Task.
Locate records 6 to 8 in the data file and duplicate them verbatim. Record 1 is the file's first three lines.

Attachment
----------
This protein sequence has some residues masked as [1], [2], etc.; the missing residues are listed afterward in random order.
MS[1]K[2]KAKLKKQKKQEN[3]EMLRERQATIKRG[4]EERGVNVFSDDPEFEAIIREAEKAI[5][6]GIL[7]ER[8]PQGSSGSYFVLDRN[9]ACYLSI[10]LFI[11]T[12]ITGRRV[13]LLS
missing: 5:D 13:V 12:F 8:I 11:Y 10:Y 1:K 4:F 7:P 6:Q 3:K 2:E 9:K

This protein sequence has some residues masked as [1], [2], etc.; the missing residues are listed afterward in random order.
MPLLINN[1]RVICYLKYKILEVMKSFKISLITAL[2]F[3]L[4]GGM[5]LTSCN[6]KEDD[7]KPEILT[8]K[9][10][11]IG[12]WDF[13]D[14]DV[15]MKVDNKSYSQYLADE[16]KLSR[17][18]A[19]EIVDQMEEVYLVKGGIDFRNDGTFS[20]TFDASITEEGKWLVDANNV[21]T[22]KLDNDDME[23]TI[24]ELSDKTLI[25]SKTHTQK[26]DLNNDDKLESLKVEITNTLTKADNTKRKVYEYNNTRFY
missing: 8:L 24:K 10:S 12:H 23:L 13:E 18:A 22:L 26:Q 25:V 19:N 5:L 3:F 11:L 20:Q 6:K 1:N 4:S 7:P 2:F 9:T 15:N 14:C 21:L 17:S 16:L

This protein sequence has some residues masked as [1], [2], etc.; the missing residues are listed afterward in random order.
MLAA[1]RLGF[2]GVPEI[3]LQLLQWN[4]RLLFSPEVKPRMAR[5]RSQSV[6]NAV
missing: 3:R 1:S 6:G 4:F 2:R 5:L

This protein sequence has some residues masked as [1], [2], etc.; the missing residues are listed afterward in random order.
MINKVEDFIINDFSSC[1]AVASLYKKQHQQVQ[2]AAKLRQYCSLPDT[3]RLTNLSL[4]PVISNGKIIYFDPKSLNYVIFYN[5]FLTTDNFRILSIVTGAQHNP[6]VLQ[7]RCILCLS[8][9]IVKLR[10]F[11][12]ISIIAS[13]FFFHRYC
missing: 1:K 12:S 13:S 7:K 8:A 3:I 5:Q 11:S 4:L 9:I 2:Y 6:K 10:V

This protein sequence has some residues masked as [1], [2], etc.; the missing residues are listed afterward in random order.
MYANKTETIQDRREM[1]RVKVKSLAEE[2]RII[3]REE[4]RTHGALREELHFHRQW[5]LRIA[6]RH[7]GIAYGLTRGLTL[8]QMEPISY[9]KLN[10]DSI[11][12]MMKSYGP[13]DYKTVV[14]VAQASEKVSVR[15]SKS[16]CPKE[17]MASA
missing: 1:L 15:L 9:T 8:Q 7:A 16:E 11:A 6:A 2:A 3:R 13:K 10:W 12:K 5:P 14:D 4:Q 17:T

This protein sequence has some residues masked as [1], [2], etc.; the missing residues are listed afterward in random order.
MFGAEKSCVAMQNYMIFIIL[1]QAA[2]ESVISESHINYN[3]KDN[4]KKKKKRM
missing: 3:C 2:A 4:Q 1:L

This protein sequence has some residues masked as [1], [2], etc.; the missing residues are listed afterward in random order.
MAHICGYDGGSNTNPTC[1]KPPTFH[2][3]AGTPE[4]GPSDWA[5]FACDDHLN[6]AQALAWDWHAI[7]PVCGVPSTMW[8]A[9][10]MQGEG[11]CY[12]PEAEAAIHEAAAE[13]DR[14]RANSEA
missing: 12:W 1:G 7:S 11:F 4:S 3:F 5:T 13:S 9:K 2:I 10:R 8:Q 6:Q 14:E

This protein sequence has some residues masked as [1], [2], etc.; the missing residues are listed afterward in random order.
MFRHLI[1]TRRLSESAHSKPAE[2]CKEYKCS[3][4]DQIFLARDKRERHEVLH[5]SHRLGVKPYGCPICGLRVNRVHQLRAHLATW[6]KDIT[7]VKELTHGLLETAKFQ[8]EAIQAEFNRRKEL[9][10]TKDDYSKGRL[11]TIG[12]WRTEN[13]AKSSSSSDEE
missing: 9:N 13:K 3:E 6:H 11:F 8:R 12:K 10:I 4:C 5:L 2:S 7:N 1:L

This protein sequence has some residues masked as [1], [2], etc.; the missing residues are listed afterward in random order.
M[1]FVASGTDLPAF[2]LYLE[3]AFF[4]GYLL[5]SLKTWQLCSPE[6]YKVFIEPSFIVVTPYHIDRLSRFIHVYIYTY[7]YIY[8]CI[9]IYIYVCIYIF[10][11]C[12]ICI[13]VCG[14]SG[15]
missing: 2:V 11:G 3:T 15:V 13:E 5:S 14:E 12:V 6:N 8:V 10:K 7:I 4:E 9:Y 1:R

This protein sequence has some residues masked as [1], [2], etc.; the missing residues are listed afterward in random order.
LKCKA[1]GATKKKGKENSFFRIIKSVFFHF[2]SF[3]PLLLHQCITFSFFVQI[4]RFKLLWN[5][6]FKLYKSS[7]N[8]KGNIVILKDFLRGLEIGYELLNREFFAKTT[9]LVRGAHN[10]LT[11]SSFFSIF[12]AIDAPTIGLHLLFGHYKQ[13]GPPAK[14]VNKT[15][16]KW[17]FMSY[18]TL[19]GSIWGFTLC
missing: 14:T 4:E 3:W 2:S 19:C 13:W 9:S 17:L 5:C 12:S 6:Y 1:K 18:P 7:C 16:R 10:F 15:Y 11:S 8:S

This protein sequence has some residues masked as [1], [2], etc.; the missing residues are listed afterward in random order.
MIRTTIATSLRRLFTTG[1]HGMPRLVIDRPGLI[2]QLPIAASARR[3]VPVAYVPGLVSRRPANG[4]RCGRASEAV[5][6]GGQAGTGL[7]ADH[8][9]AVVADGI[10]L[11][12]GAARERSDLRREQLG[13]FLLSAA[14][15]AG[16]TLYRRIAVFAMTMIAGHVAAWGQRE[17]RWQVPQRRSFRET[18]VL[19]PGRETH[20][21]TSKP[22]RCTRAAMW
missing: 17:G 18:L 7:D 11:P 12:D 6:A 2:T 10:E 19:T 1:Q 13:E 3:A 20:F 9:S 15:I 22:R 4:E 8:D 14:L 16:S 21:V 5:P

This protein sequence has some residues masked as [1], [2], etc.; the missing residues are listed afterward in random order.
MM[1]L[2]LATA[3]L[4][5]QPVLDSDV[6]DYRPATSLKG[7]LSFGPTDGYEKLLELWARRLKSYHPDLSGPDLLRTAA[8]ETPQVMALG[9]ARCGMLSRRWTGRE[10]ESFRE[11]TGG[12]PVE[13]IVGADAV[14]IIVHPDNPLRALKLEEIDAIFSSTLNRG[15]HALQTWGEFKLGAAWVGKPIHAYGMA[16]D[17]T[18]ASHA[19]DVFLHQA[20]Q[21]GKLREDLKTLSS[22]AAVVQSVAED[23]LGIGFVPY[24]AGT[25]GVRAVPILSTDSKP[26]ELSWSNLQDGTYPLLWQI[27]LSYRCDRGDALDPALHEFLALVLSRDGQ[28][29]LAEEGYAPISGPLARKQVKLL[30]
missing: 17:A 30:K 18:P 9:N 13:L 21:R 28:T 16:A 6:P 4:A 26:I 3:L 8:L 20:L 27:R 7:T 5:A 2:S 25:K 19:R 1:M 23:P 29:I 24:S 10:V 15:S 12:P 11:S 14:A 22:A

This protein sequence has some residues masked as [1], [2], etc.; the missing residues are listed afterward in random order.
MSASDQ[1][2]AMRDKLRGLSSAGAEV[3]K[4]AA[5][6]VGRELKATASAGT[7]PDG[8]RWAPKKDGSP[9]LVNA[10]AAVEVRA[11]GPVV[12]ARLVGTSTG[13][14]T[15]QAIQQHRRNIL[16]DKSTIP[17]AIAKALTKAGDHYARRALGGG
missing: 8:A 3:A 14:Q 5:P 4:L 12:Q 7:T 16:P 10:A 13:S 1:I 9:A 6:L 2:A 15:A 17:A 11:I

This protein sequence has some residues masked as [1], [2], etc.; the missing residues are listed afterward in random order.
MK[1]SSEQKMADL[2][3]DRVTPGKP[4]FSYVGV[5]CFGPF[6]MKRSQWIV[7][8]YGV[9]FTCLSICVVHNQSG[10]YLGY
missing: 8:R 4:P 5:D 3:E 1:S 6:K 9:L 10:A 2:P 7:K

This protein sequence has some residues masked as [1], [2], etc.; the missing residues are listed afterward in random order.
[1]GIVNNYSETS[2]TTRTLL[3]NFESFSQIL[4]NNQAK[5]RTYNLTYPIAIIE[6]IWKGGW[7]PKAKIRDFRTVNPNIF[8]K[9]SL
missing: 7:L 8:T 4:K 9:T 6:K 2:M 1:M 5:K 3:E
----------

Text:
This protein sequence has some residues masked as [1], [2], etc.; the missing residues are listed afterward in random order.
MFGAEKSCVAMQNYMIFIIL[1]QAA[2]ESVISESHINYN[3]KDN[4]KKKKKRM
missing: 3:C 2:A 4:Q 1:L

This protein sequence has some residues masked as [1], [2], etc.; the missing residues are listed afterward in random order.
MAHICGYDGGSNTNPTC[1]KPPTFH[2][3]AGTPE[4]GPSDWA[5]FACDDHLN[6]AQALAWDWHAI[7]PVCGVPSTMW[8]A[9][10]MQGEG[11]CY[12]PEAEAAIHEAAAE[13]DR[14]RANSEA
missing: 12:W 1:G 7:S 11:F 4:S 3:F 5:T 13:S 9:K 2:I 10:R 8:Q 6:Q 14:E

This protein sequence has some residues masked as [1], [2], etc.; the missing residues are listed afterward in random order.
MFRHLI[1]TRRLSESAHSKPAE[2]CKEYKCS[3][4]DQIFLARDKRERHEVLH[5]SHRLGVKPYGCPICGLRVNRVHQLRAHLATW[6]KDIT[7]VKELTHGLLETAKFQ[8]EAIQAEFNRRKEL[9][10]TKDDYSKGRL[11]TIG[12]WRTEN[13]AKSSSSSDEE
missing: 9:N 13:K 3:E 6:H 11:F 8:R 12:K 10:I 4:C 5:L 2:S 7:N 1:L